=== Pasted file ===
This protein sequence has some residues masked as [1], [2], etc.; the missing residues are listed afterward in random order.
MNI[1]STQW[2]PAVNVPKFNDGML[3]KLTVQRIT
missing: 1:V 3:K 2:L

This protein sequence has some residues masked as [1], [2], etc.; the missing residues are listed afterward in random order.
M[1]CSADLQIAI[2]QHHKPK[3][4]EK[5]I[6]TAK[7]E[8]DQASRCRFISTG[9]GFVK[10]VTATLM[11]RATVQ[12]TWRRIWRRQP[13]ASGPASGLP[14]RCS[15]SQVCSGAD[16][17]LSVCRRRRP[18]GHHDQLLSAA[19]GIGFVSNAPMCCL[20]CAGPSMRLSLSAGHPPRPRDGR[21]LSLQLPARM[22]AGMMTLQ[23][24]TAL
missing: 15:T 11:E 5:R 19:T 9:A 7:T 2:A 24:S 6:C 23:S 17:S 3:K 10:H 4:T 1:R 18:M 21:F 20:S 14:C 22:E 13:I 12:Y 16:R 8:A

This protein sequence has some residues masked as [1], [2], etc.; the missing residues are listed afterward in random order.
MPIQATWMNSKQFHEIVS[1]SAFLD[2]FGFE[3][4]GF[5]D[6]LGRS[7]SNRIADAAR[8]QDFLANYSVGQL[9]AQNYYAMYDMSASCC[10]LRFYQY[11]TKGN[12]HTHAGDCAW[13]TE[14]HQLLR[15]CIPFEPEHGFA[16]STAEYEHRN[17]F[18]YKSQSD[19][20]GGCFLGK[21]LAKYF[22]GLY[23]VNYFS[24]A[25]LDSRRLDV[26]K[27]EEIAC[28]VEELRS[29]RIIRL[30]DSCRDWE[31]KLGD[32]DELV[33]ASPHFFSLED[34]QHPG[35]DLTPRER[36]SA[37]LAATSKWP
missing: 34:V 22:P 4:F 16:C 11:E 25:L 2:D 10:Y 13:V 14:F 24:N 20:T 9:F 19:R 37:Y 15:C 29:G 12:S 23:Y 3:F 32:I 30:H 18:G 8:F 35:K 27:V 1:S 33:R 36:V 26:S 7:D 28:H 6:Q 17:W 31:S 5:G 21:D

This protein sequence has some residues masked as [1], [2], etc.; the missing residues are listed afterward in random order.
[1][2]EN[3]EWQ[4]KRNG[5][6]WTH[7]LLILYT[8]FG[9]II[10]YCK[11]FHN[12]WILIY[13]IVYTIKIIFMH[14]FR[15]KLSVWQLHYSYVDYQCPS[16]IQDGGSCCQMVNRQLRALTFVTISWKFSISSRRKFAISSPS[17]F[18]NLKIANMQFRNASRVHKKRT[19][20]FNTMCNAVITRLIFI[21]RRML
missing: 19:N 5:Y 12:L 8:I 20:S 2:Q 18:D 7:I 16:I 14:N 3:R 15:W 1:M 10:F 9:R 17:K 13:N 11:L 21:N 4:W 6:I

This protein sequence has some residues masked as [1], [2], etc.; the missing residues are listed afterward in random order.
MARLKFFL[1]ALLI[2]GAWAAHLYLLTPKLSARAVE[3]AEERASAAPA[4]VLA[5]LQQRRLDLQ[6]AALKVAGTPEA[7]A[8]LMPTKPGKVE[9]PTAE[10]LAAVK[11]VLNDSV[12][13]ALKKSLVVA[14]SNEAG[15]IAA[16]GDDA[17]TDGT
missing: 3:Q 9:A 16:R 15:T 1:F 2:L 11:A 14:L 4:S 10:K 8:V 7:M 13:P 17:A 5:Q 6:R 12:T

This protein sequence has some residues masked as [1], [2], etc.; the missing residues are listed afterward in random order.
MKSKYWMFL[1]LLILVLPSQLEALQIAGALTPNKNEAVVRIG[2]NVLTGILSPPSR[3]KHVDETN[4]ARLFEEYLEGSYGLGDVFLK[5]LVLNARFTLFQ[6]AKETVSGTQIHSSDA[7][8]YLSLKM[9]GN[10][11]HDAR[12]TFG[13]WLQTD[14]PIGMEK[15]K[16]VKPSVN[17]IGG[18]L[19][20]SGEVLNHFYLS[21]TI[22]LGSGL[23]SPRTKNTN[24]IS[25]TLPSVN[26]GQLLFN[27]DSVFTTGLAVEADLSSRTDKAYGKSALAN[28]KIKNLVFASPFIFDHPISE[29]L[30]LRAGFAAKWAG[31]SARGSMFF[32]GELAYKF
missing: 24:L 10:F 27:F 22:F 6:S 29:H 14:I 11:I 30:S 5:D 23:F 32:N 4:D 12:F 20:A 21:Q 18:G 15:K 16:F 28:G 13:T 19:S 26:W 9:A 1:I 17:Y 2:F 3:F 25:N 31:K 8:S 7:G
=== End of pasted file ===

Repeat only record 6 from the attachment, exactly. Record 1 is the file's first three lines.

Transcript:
This protein sequence has some residues masked as [1], [2], etc.; the missing residues are listed afterward in random order.
MKSKYWMFL[1]LLILVLPSQLEALQIAGALTPNKNEAVVRIG[2]NVLTGILSPPSR[3]KHVDETN[4]ARLFEEYLEGSYGLGDVFLK[5]LVLNARFTLFQ[6]AKETVSGTQIHSSDA[7][8]YLSLKM[9]GN[10][11]HDAR[12]TFG[13]WLQTD[14]PIGMEK[15]K[16]VKPSVN[17]IGG[18]L[19][20]SGEVLNHFYLS[21]TI[22]LGSGL[23]SPRTKNTN[24]IS[25]TLPSVN[26]GQLLFN[27]DSVFTTGLAVEADLSSRTDKAYGKSALAN[28]KIKNLVFASPFIFDHPISE[29]L[30]LRAGFAAKWAG[31]SARGSMFF[32]GELAYKF
missing: 24:L 10:F 27:F 22:F 6:S 29:H 14:I 11:I 30:S 5:D 23:F 32:N 4:D 12:F 20:A 21:Q 18:G 15:K 16:F 28:G 13:T 19:S 26:W 9:A 1:I 17:Y 2:F 3:F 25:N 31:K 8:S 7:G